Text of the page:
B. Why are tech center startups trying to hire coders of a certain skill level that will be incredibly expensive due to local competition? If a startup is looking for skilled coders to implement the vision of the co-founding engineers that can make things happen, then there are plenty of remote coders in non-tech-center areas that will do a bang up job for a reasonable price. Note that many of these remote coders don’t want to or cannot come to a tech center. I assume that this is an issue because many/most startups are not good at hiring, on-boarding, managing people, managing remote workers, etc.

C. Related to issue B, why play the micro-equity game with coders at all when they should either be co-founders or they (as remote workers) can be paid a satisfactory wage without equity bait?

D. Why is this conversation comparing a job with (relatively speaking) a lot of hierarchy and politics at a FAANG with a job that should have a flat structure and a great deal of autonomy? These jobs cater to two different groups of people — the ones who like the former probably won’t like the latter, and the opposite is true as well. There are subtle sides to this (e.g., do your time at a FAANG to develop a network), but many people who succeed at startups are not folks you want working at a large company — they will go nuts, and they will drive the people around them crazy.

This whole conversation is bizarre to me. I think there are three relatively simple choices:

1. Take a company job if you’re a company person — that is, someone who likes structure and hierarchy. It might not be trendy to admit it, but many/most elite school grads fall into this category.

2. If you prefer things like autonomy, being close to the customer, and being a generalist, then go to a startup. Plan on leaving once it hits a certain size.

3. If you have a plan for an alternate path that includes both, then go for it — specialist work at FAANG, FAANG then startup founder, startup employee then startup founder, etc. Just know what you’re getting into, because it can be awfully tough to walk away from $300k annual comp as a 25 yo.

Most people I’ve known clearly fall into one of these categories barring some sort of life-changing event.


My career path has been startup, public tech, startup, public tech, startup.

I got lucky that the public techs both had the largest stock growth in their history while I worked there.

All the money I ever made was at the public companies. I also learned a lot of cool, very specialized skills and got to do a lot of “ohhh so cool” type stuff.

Almost all of the knowledge I learned that allowed me to be successful at the big companies I learned at the startups, and most of the friends I made at work that I still talk to were at startups.

Both environments offer something unique.

I usually tell young people to start at a big company with a well known mentorship program and then quickly move to a startup to learn a bunch of practical skills.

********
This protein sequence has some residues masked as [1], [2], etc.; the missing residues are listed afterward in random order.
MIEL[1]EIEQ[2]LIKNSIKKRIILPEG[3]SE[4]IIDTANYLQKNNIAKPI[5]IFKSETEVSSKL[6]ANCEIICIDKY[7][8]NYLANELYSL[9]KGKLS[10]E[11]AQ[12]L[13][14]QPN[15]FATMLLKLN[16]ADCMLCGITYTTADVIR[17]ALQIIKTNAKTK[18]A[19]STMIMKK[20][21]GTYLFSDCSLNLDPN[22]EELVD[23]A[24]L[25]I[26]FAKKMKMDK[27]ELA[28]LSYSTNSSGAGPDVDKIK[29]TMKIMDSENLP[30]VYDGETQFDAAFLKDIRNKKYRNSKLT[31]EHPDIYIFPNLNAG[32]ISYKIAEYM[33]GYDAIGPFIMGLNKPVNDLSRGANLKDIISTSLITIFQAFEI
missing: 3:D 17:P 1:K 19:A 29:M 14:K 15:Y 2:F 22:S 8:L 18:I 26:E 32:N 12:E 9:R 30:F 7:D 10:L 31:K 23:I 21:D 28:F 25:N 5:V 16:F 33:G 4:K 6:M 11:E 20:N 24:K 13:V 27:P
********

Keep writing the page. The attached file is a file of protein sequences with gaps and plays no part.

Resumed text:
But YMMV.


I have a very straightforward suggestion for startups: Focus on the engineers who've put in a decade or more at the big companies.

They are, given the exorbitant salaries, financially set enough to afford the startup risk, and there's a good chance they'd like to see some more agility again.

But 1) you'll need to stop lowballing equity for hires, and 2) you need to get used to the idea that it's not going to be an extension of university life - these people have all better things in their spare time than playing beer pong.

Bonus points: Offer an office instead of cubicle mania. Bonus bonus points: Make sure you hire a diverse workforce from the get-go.


I've worked at 3 big tech companies and 3 startups. 2 got bought out, the other is going strong. I made more money off 1 year of bonus at Google than I did with any of the successful startups. It's not because I did anything wrong (I was Eng #1 at one, First iOS Lead at another and Lead for the 3rd) It's because I was building someone else's vision for the promise that that my stock will be worth something. When a company gets bought even if you have a high % when it gets funding, it will be diluted. If the company doesn't do refreshers often enough you will be working long hours for close to free. The charming CEOs will talk about how they plan to change the world, the sleazy ones will tell you they are a sure thing (and what will you do with your millions). That makes no difference, it's just a lottery ticket. You have to decide how much of your career to put on that ticket.

Startups are a wild ride, and a thrill to join, you'll learn a lot, and have a great chance of coming out learning more than you'd learn as a entry level at a big company. Don't for a second think you have the winning lottery ticket, because if your number doesn't come up you'll left with memories and the paper it wasn't written on.